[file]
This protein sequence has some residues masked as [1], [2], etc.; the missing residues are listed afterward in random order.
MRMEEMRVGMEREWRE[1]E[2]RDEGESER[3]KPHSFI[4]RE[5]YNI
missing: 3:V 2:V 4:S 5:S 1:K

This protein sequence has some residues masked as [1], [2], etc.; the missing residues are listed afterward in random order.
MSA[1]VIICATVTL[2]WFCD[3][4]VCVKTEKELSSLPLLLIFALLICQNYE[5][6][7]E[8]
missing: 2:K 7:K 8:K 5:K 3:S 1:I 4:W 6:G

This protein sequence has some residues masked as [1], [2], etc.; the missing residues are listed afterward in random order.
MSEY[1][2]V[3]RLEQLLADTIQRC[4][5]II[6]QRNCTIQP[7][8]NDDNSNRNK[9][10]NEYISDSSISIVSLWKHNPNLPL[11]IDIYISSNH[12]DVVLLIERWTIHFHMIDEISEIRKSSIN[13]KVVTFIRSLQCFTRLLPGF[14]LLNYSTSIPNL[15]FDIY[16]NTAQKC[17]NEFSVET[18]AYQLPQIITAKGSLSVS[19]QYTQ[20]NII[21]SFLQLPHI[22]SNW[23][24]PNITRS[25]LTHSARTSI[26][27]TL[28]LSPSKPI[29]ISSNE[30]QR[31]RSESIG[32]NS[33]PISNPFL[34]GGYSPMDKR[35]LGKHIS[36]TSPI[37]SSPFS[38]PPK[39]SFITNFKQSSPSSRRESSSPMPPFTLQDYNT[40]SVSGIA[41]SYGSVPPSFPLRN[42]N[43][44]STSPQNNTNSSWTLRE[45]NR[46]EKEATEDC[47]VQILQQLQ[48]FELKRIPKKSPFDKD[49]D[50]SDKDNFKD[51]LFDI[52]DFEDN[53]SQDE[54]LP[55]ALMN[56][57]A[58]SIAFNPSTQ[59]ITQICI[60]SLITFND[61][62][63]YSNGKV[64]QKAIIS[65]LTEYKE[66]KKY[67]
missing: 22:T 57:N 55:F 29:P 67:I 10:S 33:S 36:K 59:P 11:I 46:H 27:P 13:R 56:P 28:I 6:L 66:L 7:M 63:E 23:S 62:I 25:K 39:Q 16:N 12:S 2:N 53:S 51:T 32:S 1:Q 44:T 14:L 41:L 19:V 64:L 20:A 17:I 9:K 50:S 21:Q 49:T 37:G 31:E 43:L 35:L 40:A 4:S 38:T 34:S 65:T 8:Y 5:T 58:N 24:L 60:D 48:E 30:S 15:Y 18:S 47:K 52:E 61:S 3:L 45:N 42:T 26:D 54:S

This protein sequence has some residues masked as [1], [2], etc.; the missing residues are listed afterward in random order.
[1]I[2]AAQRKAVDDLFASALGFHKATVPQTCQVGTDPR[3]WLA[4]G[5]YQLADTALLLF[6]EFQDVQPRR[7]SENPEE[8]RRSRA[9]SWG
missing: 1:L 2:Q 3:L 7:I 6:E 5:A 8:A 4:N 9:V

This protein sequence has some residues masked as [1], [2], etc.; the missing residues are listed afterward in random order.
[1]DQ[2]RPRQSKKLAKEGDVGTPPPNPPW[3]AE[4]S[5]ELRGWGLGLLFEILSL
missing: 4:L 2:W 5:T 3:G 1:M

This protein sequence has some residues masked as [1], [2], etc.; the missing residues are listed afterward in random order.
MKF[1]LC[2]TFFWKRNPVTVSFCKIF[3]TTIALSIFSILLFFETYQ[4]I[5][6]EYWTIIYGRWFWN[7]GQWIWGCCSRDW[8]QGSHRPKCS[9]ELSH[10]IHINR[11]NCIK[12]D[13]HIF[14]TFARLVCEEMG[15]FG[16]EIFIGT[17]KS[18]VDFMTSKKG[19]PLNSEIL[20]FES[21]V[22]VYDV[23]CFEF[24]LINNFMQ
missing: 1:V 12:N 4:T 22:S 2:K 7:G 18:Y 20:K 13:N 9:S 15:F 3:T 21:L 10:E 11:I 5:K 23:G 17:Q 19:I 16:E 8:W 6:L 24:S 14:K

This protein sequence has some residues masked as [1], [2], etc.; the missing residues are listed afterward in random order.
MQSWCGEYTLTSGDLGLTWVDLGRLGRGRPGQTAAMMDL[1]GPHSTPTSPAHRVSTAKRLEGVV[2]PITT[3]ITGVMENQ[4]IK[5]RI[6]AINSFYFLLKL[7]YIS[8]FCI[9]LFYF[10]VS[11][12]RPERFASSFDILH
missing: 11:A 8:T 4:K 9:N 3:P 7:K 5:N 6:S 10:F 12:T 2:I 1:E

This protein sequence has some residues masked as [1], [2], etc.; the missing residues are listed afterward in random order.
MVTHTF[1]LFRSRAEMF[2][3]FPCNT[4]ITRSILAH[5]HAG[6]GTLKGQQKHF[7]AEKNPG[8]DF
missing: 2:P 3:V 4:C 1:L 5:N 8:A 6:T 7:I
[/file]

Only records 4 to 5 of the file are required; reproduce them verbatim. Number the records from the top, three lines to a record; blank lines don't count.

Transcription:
This protein sequence has some residues masked as [1], [2], etc.; the missing residues are listed afterward in random order.
[1]I[2]AAQRKAVDDLFASALGFHKATVPQTCQVGTDPR[3]WLA[4]G[5]YQLADTALLLF[6]EFQDVQPRR[7]SENPEE[8]RRSRA[9]SWG
missing: 1:L 2:Q 3:L 7:I 6:E 5:A 8:A 4:N 9:V

This protein sequence has some residues masked as [1], [2], etc.; the missing residues are listed afterward in random order.
[1]DQ[2]RPRQSKKLAKEGDVGTPPPNPPW[3]AE[4]S[5]ELRGWGLGLLFEILSL
missing: 4:L 2:W 5:T 3:G 1:M